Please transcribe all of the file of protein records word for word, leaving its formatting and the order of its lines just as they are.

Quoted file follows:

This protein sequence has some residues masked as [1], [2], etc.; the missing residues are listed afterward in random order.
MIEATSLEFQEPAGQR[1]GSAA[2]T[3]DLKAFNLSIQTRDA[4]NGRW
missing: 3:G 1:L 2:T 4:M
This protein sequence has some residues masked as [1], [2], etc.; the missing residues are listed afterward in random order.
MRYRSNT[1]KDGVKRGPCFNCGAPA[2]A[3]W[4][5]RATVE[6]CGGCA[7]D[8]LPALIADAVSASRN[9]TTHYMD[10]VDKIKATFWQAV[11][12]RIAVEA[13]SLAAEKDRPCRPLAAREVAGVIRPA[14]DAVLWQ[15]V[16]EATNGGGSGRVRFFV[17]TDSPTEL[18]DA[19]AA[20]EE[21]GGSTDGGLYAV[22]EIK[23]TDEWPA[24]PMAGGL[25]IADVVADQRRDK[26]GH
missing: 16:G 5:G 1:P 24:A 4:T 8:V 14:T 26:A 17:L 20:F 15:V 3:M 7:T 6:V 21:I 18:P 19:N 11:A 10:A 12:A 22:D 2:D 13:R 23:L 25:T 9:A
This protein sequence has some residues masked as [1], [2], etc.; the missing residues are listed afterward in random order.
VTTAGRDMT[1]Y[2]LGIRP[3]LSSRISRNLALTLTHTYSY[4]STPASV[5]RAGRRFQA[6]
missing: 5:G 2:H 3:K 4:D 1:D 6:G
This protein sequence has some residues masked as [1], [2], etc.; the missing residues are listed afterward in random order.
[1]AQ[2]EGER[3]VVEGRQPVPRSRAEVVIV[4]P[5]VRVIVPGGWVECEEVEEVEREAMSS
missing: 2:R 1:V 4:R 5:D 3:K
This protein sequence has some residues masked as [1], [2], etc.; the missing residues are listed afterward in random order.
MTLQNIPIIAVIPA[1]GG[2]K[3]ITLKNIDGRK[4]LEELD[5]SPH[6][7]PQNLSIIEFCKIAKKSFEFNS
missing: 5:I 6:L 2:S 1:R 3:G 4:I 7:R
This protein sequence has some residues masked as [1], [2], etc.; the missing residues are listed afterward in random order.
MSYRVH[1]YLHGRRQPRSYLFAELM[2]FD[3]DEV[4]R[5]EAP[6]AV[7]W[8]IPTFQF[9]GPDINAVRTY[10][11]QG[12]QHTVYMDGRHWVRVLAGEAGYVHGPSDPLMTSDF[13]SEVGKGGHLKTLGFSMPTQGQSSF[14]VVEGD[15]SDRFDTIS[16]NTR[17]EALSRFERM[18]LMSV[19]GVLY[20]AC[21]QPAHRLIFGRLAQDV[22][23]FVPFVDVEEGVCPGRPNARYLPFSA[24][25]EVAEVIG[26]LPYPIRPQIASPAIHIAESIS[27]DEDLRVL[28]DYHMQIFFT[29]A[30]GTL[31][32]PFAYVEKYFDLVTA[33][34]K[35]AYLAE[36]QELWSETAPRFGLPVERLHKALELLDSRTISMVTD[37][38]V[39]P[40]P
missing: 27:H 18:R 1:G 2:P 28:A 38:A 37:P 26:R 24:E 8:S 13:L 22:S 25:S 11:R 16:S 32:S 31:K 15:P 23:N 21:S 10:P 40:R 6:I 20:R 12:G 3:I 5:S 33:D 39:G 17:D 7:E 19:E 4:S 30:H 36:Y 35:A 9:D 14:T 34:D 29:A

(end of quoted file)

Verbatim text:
This protein sequence has some residues masked as [1], [2], etc.; the missing residues are listed afterward in random order.
MIEATSLEFQEPAGQR[1]GSAA[2]T[3]DLKAFNLSIQTRDA[4]NGRW
missing: 3:G 1:L 2:T 4:M
This protein sequence has some residues masked as [1], [2], etc.; the missing residues are listed afterward in random order.
MRYRSNT[1]KDGVKRGPCFNCGAPA[2]A[3]W[4][5]RATVE[6]CGGCA[7]D[8]LPALIADAVSASRN[9]TTHYMD[10]VDKIKATFWQAV[11][12]RIAVEA[13]SLAAEKDRPCRPLAAREVAGVIRPA[14]DAVLWQ[15]V[16]EATNGGGSGRVRFFV[17]TDSPTEL[18]DA[19]AA[20]EE[21]GGSTDGGLYAV[22]EIK[23]TDEWPA[24]PMAGGL[25]IADVVADQRRDK[26]GH
missing: 16:G 5:G 1:P 24:A 4:T 8:V 14:T 26:A 17:L 20:F 15:V 3:M 7:T 6:V 21:I 18:P 19:N 11:A 10:A 12:A 22:D 2:D 13:R 23:L 25:T 9:A
This protein sequence has some residues masked as [1], [2], etc.; the missing residues are listed afterward in random order.
VTTAGRDMT[1]Y[2]LGIRP[3]LSSRISRNLALTLTHTYSY[4]STPASV[5]RAGRRFQA[6]
missing: 5:G 2:H 3:K 4:D 1:D 6:G
This protein sequence has some residues masked as [1], [2], etc.; the missing residues are listed afterward in random order.
[1]AQ[2]EGER[3]VVEGRQPVPRSRAEVVIV[4]P[5]VRVIVPGGWVECEEVEEVEREAMSS
missing: 2:R 1:V 4:R 5:D 3:K
This protein sequence has some residues masked as [1], [2], etc.; the missing residues are listed afterward in random order.
MTLQNIPIIAVIPA[1]GG[2]K[3]ITLKNIDGRK[4]LEELD[5]SPH[6][7]PQNLSIIEFCKIAKKSFEFNS
missing: 5:I 6:L 2:S 1:R 3:G 4:I 7:R
This protein sequence has some residues masked as [1], [2], etc.; the missing residues are listed afterward in random order.
MSYRVH[1]YLHGRRQPRSYLFAELM[2]FD[3]DEV[4]R[5]EAP[6]AV[7]W[8]IPTFQF[9]GPDINAVRTY[10][11]QG[12]QHTVYMDGRHWVRVLAGEAGYVHGPSDPLMTSDF[13]SEVGKGGHLKTLGFSMPTQGQSSF[14]VVEGD[15]SDRFDTIS[16]NTR[17]EALSRFERM[18]LMSV[19]GVLY[20]AC[21]QPAHRLIFGRLAQDV[22][23]FVPFVDVEEGVCPGRPNARYLPFSA[24][25]EVAEVIG[26]LPYPIRPQIASPAIHIAESIS[27]DEDLRVL[28]DYHMQIFFT[29]A[30]GTL[31][32]PFAYVEKYFDLVTA[33][34]K[35]AYLAE[36]QELWSETAPRFGLPVERLHKALELLDSRTISMVTD[37][38]V[39]P[40]P
missing: 27:H 18:R 1:G 2:P 28:A 38:A 37:P 26:R 24:E 8:S 13:L 22:S 25:S 11:R 16:S 32:S 31:K 15:P 23:N 21:S 10:P 40:R 6:I 20:R 12:G 3:I 5:S 33:D 39:G 17:D 7:E 19:E 4:S 30:H 36:Y 35:A 9:D 14:T 34:D 29:A